The recent news about allowing the Chinese firm Huawei to assist in building the UK’s new 5G data network has been met with differing responses. Despite warnings of security risks from the US and the UK’s GCHQ the decision for ‘non-core’ elements of the infrastructure have been approved.
There is little doubt about the copying antics of Huawei in the early years of its inception. Corporations have suffered hugely in potential revenue losses through the total disregard of the Chinese firms copyright infringements and the Chinese government’s inability to police, or indeed heavily fine these global copyright violations. Therefore, I think some of the US scaremongering around the ban on Huawei is in part political. Getting revenge for the years of copyright abuse will have a significant effect on the Chinese firms revenues especially if the US is successful in getting other countries to support the ban.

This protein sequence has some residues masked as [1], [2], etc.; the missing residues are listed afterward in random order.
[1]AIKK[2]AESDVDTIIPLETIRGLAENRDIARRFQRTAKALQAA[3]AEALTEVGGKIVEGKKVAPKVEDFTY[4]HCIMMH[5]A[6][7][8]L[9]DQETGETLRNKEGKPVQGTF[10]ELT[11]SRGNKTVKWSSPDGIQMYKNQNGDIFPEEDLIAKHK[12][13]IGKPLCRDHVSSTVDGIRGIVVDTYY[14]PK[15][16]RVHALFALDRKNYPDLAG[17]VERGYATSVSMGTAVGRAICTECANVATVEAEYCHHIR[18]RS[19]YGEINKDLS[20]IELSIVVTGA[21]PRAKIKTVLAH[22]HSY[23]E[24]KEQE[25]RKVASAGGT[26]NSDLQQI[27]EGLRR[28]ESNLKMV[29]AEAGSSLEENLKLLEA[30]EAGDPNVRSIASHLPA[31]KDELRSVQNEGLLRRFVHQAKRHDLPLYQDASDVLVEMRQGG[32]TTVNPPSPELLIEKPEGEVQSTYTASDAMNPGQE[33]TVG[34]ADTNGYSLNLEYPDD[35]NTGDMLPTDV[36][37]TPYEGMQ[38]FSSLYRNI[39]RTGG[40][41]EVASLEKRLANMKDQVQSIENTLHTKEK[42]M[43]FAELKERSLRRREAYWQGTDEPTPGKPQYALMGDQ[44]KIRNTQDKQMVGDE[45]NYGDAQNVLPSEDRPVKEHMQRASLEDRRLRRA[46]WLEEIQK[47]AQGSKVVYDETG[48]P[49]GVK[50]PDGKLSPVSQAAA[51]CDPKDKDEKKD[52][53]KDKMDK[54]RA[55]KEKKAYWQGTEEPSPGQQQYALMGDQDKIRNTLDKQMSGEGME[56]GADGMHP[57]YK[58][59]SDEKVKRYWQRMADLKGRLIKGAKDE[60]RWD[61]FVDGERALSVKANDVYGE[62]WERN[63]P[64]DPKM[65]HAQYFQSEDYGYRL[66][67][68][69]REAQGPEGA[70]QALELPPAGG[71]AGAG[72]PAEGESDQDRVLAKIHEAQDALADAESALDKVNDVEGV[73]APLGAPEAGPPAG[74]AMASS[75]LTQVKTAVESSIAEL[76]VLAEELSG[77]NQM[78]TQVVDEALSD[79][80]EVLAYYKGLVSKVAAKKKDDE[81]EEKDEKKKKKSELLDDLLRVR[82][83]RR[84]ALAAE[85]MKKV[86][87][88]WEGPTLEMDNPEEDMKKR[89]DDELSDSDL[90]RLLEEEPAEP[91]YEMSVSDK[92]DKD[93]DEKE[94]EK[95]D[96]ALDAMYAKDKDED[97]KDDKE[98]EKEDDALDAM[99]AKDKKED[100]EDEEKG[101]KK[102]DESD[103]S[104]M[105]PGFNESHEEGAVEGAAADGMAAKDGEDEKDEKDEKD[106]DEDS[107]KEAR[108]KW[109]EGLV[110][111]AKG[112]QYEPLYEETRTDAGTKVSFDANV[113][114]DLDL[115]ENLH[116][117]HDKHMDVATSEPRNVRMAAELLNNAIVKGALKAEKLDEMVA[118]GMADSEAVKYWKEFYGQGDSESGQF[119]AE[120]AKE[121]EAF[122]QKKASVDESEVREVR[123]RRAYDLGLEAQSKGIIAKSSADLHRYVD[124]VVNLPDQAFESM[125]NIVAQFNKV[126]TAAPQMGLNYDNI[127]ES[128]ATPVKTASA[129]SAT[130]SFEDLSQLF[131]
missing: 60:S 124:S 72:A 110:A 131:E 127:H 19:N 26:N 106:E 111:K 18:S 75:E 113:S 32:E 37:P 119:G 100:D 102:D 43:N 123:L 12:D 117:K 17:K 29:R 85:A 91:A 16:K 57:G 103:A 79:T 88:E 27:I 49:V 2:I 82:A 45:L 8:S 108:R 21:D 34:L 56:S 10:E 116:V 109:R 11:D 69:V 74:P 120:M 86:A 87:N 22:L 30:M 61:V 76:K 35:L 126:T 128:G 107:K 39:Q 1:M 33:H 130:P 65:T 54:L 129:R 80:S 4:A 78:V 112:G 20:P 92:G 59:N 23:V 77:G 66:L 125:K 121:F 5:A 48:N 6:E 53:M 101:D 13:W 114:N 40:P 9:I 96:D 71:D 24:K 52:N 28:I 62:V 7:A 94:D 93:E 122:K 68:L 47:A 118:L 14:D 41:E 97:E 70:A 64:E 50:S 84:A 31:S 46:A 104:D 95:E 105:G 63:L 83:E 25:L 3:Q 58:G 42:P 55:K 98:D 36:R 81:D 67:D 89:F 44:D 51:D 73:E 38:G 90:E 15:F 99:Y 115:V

The problem with Huawei
The potential problem here is, that Huawei devices include core infrastructure components such as routers, switches, firewalls, as well as end-user devices including mobile phones and tablets. They are also seen as the ‘bargain-basement’ of network infrastructure and therefore unfair to be mentioned in the same breath as Cisco, Juniper, or HP. The key risks are proving that the R&D of the hardware & software is being developed in alignment with industry standards and best practice frameworks. There are many articles written about poorly developed software that could expose encrypted data in VPNs, IPSEC or SSL VPN devices, intentional backdoors into an infrastructure whereby sensitive information could get into the wrong hands or groups such as Wikileaks, the ‘Magic Kill Packet’ the list goes on.
I believe that these differences simply serve as an important reminder to protect sensitive information and maintain an appropriate arms-length relationship, as with any service or equipment provider, regardless of which nation that vendor calls home due diligence is king.
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